Twenty years after pulling Microsoft Corp. through the fallout of its landmark U.S. antitrust case, Brad Smith is a rare voice in Big Tech arguing for more regulation and proactive collaboration with governments.
Mr. Smith was appointed Microsoft’s general counsel in late 2001 – just as the company agreed to settle with the U.S. Department of Justice in the longstanding case over the integration of its Windows operating system and Internet Explorer browser, avoiding a breakup that could have reshaped the computing market. His let’s-make-peace pitch to Bill Gates and Steve Ballmer helped guide Microsoft’s response through much of the next decade.
These days, he’s Microsoft’s president. He says he’s still looking for new ways to make peace, even as Microsoft now sits as an elder statesman among the tech giants – competing with the likes of Amazon.com Inc. in the cloud services market, and with Salesforce.com Inc.’s new collaboration software, Slack , while a new generation of companies sit in the crosshairs of U.S. and European Union competition regulators.
Mr. Smith spoke to The Globe and Mail last week during a virtual ’tour’ of Canada, during which the company announced that it would invest $1.4-million toward a new $8.7-million Canadian Tech Talent Accelerator Program to train 2,500 underrepresented youth for digital-focused jobs in conjunction with B.C.’s Digital Technology Supercluster, and that it would add Inuktitut to its translation software.
In the interview, which has been edited and condensed, the Microsoft president discussed tech monopolies, cyberthreats and his company’s competitive position in the cloud market.
How would you describe the difference between what’s happening right now with antitrust cases against companies such as Google and Facebook compared with what happened with Microsoft two decades ago?
The more things changed, the more they stayed the same. There’s distribution, which has changed – it’s now through an app store. Software still needs to work together, so there’s still the issue of interoperability. We learned the hard way that we had to meet the regulators where they lived, and not expect them to meet us where we lived. That meant we had to see ourselves the way they saw us. It meant that we needed to change. Change is painful. It certainly was for us.
There’s a story from Businessweek after you were hired that said you’d told Bill Gates and Steve Ballmer, “It’s time to make peace.” You seemed to try to. I’d be curious to see if something similar would unfold today.
One thing that may be different this decade, from two decades ago, is that regulators may be concluding that they can create the basis for change through new laws and regulation faster than they can through competition law cases. We’ll see.
You’ve called for a national and global strategy to combat cyberattacks, particularly after the SolarWinds attack [which was revealed last month and saw malicious software spread across the world through the IT management company’s systems]. Thinking again about the way the governments interact with technology companies, how can they work together when they take very different approaches to their work?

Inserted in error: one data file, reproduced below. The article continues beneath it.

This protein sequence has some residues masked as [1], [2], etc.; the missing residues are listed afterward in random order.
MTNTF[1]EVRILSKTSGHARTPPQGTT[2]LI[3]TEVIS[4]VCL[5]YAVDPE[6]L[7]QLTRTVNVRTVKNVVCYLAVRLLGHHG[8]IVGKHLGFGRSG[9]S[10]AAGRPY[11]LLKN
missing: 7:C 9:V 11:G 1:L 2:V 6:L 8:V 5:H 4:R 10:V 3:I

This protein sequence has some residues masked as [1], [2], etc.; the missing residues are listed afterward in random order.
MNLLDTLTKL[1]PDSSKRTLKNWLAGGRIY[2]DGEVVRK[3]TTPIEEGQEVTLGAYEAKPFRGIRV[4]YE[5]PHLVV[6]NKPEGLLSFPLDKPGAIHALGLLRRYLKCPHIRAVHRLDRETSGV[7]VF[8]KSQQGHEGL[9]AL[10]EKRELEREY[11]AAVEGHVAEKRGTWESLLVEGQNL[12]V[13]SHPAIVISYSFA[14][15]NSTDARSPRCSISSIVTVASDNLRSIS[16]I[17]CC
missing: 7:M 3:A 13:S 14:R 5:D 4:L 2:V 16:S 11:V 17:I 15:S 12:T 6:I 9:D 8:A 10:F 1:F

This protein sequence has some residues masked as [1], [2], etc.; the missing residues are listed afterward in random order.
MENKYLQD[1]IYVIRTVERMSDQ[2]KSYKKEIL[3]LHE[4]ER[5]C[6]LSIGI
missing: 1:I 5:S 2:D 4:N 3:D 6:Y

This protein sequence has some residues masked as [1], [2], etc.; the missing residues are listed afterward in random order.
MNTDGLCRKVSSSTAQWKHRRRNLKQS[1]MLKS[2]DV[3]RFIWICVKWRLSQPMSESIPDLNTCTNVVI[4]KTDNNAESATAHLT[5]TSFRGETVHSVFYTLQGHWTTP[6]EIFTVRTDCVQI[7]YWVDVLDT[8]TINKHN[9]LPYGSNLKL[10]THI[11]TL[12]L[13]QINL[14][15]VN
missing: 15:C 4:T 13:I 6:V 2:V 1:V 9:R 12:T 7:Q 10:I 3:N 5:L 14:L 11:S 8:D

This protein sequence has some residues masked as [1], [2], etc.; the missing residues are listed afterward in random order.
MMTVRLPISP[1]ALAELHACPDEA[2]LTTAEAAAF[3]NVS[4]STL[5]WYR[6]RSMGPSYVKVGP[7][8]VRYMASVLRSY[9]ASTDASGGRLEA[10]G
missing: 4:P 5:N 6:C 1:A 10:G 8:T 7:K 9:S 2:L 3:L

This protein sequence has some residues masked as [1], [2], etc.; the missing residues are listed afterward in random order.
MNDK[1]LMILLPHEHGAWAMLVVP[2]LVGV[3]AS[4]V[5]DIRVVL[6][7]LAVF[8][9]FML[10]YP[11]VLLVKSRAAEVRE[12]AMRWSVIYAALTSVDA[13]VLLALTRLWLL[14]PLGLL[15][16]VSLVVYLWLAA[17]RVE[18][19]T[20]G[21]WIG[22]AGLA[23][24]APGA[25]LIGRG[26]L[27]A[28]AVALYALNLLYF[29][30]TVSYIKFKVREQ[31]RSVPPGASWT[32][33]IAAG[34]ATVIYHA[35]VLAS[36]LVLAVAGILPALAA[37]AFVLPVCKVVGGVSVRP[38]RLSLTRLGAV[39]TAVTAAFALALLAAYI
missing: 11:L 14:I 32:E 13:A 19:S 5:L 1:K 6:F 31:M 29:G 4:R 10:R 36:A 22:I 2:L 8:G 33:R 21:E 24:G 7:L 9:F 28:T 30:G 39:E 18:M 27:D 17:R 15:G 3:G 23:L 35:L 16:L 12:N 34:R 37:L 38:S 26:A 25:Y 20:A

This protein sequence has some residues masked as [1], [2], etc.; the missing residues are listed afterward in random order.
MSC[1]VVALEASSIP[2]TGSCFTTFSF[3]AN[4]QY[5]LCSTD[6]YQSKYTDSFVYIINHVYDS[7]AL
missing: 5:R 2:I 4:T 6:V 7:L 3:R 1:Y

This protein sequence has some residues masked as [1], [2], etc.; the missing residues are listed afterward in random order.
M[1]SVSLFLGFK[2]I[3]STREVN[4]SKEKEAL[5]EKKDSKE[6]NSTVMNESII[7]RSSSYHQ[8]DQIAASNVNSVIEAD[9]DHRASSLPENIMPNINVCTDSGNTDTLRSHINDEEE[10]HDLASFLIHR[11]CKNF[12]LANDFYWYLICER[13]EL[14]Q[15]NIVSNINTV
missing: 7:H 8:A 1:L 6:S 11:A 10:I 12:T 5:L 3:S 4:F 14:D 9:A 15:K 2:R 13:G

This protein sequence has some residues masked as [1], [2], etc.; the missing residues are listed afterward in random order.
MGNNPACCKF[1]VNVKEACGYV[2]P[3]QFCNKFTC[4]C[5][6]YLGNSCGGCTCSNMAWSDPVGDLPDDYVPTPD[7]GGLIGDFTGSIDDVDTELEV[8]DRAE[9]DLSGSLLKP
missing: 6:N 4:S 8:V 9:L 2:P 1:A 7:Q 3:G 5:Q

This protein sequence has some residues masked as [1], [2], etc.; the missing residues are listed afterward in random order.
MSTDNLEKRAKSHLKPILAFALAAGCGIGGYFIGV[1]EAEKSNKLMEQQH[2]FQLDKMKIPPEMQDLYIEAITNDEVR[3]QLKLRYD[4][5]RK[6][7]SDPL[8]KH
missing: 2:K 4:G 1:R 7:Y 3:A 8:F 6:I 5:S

When data about cyberthreats are trapped in silos, we all suffer from our inability to connect the dots. That phenomenon was one of the fundamental ingredients that made it possible for a small terrorist organization to inflict 9/11 on the United States. All the information was there, but it was never connected. And I think we live in a world today where information about cyberattacks is far too disconnected.
I cannot speak to the Canadian government, but one of the points we made is in the U.S. government, there’s a need for data to move faster among the different parts of a government that need it. And companies are not necessarily in the habit of sharing threat-intelligence information either, so I think we will benefit if that will change.
I do believe that threat-intelligence information needs to move from the private sector to, at least, trusted governments. I think we can move information about threats without moving data that implicates privacy. This is where we’re willing to break ranks, to some degree, with the rest of our industry. I think we’re going to need a new legal requirement for companies to share information about network breaches. In the world of privacy law, you have a duty to disclose information when there is a data breach, but not a network breach [where systems or information other than consumer data can be compromised], and I think they should be treated differently.
The first goal should be to get the data about a network breach to, say, a centralized reporting organization and a trusted government, so they haven’t lost the ability to see the entire horizon. I don’t think that’s gonna happen without some legal change. It’s going to require a change in culture as well.
Microsoft reported 50-per-cent growth for its Azure cloud-computing services last quarter. Do you worry about that growth slowing because of the cyberattack news in the last couple of months?
No, I don’t, but I think it’s something that we should constantly focus on. This attack demonstrates that we should never assume that anything is immune from attack. But the truth is, the cloud is more secure than [on-premises] servers. All of the attack vectors [access points] that we have seen with SolarWinds started on-premise, then they sought to move around a network. As they moved around a network, they made it into the cloud. If they made it into the cloud of a customer that was running Microsoft Cloud Services, then we saw it.
But the bigger question is: How many customers are there that are not running cloud services that have these attacks ongoing that no one has discovered? The cloud is much more of a solution than a problem here.
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